This week this story in Business Insider showed up on just about all my timelines.
Apparently GitHub is having management issues. Or creating them.
Cofounder CEO Chris Wanstrath, with support from the board, is radically changing the company’s culture: Out with flat org structure based purely on meritocracy, in with supervisors and middle managers. This has ticked off many people in the old guard.
Its once famous remote-employee culture has been rolled back. Senior managers are no longer allowed to live afar and must report to the office. This was one reason why some senior execs departed or were asked to leave, one person close to the company told us.
Others tell us that key technical people from the old days like CTO Ted Nyman and third cofounder PJ Hyett are mostly absent from the office and not contributing much technically.
GitHub has hit “hypergrowth,” growing from about 300 to nearly 500 employees in less than a year, with over 70 people joining last quarter alone.
Some longer-term employees feel like there’s a “culture of fear” where people who don’t support all the changes are being ousted.
In addition to previously reported executive departures, Business Insider has learned that Ryan Day, VP of business development; Adam Zimman, senior director of technology partnerships; and Scott Buxton, controller, have all left in the last six months. Buxton departed in January.
All these changes are causing some turmoil and dissention. What is it all about? Diversity and social justice.
One insider criticized GitHub’s “social impact team,” which is in charge of figuring out how to use the product to tackle social issues, including diversity within the company itself. It’s led by Nicole Sanchez, vice president of social impact, who joined GitHub in May after working as a diversity consultant.
While people inside the company approve of the goal to hire a more diverse workforce, some think the team is contributing to the internal cultural battle.
“They are trying to control culture, interviewing and firing. Scary times at the company without a seasoned leader. While their efforts are admirable it is very hard to even interview people who are ‘white’ which makes things challenging,” this person said.
Sanchez is known for some strong views about diversity. She wrote an article for USA Today shortly before she joined GitHub titled, “More white women does not equal tech diversity.”
At one diversity training talk held at a different company and geared toward people of color, she came on a bit stronger with a point that says, “Some of the biggest barriers to progress are white women.” Here’s a photo of the talk, which was shared with Business Insider.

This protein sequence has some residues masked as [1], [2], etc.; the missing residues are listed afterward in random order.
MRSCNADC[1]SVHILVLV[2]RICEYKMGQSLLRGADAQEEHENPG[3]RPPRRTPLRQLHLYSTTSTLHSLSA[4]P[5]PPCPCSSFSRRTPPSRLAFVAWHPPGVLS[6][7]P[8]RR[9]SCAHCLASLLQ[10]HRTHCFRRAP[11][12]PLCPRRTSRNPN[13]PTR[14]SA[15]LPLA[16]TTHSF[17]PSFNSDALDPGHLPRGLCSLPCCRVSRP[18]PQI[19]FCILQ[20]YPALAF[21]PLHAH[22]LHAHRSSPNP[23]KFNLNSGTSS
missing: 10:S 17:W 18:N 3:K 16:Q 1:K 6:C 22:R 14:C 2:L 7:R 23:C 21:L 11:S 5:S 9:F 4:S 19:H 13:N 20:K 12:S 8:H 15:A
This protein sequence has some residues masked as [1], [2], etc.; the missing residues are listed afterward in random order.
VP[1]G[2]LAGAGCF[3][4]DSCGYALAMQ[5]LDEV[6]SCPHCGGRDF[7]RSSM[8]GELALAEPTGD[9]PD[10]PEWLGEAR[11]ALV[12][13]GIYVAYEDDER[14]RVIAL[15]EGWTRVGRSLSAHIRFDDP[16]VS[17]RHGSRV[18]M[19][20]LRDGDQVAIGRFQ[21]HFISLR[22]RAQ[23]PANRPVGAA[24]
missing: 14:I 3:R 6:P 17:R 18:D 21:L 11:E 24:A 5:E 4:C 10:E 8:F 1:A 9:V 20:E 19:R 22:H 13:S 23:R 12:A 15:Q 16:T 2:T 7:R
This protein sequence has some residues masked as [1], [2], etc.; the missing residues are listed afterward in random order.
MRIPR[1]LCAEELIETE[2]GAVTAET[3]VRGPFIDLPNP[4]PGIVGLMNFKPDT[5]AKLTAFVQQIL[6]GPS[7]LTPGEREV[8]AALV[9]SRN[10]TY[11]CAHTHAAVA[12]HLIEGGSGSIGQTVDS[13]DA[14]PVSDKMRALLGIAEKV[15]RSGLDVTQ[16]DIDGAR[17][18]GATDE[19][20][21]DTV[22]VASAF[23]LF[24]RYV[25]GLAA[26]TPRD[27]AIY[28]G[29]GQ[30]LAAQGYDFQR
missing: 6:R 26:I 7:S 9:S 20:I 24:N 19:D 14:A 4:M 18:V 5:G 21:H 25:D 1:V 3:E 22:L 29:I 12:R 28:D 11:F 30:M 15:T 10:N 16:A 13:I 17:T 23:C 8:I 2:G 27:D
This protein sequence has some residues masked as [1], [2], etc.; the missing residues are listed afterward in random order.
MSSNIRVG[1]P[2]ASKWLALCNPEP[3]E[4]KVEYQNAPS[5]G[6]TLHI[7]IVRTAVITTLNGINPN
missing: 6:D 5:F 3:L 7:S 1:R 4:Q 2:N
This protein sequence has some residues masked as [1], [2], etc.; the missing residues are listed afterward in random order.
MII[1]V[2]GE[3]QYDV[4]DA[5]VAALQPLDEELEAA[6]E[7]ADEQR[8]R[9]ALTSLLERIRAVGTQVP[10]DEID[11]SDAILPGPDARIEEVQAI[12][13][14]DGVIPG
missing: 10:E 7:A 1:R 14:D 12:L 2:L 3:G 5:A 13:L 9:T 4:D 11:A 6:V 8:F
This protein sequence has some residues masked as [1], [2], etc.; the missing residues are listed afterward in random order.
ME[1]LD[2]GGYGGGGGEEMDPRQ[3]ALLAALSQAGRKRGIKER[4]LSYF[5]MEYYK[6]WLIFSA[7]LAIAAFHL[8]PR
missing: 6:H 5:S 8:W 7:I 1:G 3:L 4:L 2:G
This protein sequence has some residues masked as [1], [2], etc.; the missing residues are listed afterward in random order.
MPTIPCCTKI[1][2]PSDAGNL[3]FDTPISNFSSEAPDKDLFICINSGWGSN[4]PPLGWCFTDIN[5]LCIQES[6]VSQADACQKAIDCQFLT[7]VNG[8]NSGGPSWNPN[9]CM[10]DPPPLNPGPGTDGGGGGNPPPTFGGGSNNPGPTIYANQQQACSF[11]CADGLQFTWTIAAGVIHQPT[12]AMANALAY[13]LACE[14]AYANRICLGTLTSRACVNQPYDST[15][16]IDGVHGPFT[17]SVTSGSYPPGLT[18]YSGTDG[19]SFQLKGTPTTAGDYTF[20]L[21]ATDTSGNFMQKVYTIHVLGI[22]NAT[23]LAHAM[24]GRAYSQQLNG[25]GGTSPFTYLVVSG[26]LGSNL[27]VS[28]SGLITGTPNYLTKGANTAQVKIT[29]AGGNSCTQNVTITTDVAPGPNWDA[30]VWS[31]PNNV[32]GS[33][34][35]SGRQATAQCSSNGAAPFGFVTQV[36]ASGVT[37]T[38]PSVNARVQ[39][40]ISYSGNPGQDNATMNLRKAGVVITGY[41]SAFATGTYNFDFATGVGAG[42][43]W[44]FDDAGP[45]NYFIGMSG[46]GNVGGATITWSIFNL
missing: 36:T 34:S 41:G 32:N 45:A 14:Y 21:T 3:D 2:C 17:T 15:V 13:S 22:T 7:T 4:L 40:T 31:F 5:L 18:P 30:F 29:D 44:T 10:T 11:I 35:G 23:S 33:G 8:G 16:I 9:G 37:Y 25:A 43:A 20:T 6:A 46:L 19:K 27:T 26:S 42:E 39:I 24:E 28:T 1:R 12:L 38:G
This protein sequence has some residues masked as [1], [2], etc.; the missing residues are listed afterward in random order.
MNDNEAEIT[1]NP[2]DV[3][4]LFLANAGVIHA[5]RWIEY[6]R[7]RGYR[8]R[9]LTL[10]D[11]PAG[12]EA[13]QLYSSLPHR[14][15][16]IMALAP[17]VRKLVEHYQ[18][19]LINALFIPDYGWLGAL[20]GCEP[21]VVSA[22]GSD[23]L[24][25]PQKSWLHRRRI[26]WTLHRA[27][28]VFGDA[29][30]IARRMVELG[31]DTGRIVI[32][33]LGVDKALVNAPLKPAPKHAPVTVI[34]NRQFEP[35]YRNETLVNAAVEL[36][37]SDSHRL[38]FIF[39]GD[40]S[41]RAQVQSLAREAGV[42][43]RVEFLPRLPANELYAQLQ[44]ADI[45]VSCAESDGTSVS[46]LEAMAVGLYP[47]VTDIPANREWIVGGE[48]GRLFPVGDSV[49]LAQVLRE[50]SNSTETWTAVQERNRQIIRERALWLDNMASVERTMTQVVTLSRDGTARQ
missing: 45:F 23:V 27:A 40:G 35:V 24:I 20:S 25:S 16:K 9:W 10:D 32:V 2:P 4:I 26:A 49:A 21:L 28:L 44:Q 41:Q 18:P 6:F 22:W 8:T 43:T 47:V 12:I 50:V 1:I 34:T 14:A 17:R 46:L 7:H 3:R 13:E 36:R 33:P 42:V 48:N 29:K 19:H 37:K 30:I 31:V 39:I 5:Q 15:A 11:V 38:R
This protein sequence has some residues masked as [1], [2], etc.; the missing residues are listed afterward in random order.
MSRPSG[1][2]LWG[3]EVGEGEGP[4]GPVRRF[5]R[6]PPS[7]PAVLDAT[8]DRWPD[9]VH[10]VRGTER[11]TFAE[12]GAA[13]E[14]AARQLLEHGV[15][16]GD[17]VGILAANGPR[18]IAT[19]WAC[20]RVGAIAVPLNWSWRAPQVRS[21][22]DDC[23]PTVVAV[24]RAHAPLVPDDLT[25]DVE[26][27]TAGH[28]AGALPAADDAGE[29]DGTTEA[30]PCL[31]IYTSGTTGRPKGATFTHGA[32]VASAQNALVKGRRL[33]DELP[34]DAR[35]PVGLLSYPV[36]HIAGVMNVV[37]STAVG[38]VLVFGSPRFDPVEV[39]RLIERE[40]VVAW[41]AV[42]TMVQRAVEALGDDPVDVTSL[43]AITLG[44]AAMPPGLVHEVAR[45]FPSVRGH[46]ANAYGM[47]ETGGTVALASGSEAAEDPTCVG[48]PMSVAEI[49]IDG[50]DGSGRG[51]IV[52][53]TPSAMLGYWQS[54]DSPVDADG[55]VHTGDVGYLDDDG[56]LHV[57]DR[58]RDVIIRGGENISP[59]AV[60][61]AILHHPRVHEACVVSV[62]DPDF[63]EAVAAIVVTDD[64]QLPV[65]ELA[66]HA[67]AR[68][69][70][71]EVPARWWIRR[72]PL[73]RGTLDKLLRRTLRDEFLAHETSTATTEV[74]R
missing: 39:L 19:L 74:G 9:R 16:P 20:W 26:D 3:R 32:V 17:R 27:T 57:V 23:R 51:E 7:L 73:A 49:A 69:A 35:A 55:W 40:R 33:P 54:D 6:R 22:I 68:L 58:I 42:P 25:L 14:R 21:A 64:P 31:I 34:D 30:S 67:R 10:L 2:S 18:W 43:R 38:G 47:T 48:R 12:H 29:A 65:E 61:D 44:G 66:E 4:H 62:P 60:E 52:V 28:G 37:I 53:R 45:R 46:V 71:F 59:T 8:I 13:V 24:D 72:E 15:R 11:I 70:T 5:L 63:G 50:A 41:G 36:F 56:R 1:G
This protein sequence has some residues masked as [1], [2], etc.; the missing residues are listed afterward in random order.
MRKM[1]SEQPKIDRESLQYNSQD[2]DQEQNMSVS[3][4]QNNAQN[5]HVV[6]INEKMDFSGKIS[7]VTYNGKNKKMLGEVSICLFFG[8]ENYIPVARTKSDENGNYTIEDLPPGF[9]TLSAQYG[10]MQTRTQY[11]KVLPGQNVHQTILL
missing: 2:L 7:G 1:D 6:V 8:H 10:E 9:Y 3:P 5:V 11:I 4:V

How is this likely to affect how GitHub gets business done? I have feeling that there’s a rocky road ahead.
Given the growing pains, we’ve been hearing that the unhappy engineers would like to bail from the company.
“Employees live in a culture of fear but the pay is at the 95th percentile and folks just accept the sadly deteriorating culture,” complained one GitHub employee in a recent review on Glassdoor.
Some of these folks may be hanging out until GitHub offers some kind of “liquidity event” — a way for longtime employees or investors to sell some of their shares — which one person believes could take place soon. (A GitHub spokesperson refused comment on that.)
With plenty of competitors, including Atlassian, GitLab, and even Google, one thing is certain: If GitHub does stumble, there are plenty of companies that want to pick up its slack.
Now I realize that the drive for this is coming from the Oh so PC venture capital types dictating this nonsense and a young CEO who probably doesn’t have the backbone to tell them to go to hell. I hope that he realizes that this is going to cost him, and them, big time. The problem is that crap flows downhill and when you start treating employees like crap and hiring on the basis of things other than the needs of the business then the crap is going to spread to the customers, who are going to leave.
Now large established companies can run as Socialist style autocracy, at least for a while. Complete with HR running as the secret police.
A startup like GitHub can’t afford to get deep into that crap. Even the most profitable runs the risk of alienating customers and taking a hit on revenues. A startup doesn’t have a legacy culture, it’s trying to create one and that means that you can’t afford to mess around mistreating your key people. And in a startup, everybody’s a key person.
In related news Intel announces diversity program, investors not impressed.
Another thing to remember is that political correctness doesn’t have an exit strategy. The SJW types can never be satisfied. Every victory they get only leads to further attacks.
My advice to Mr.Wanstath is to get rid of the diversity crap and squelch this right now. That is if you like your company. GitHub is too small and too weak to deal with the tensions that this is going to create. Just remember that it’s them or you.
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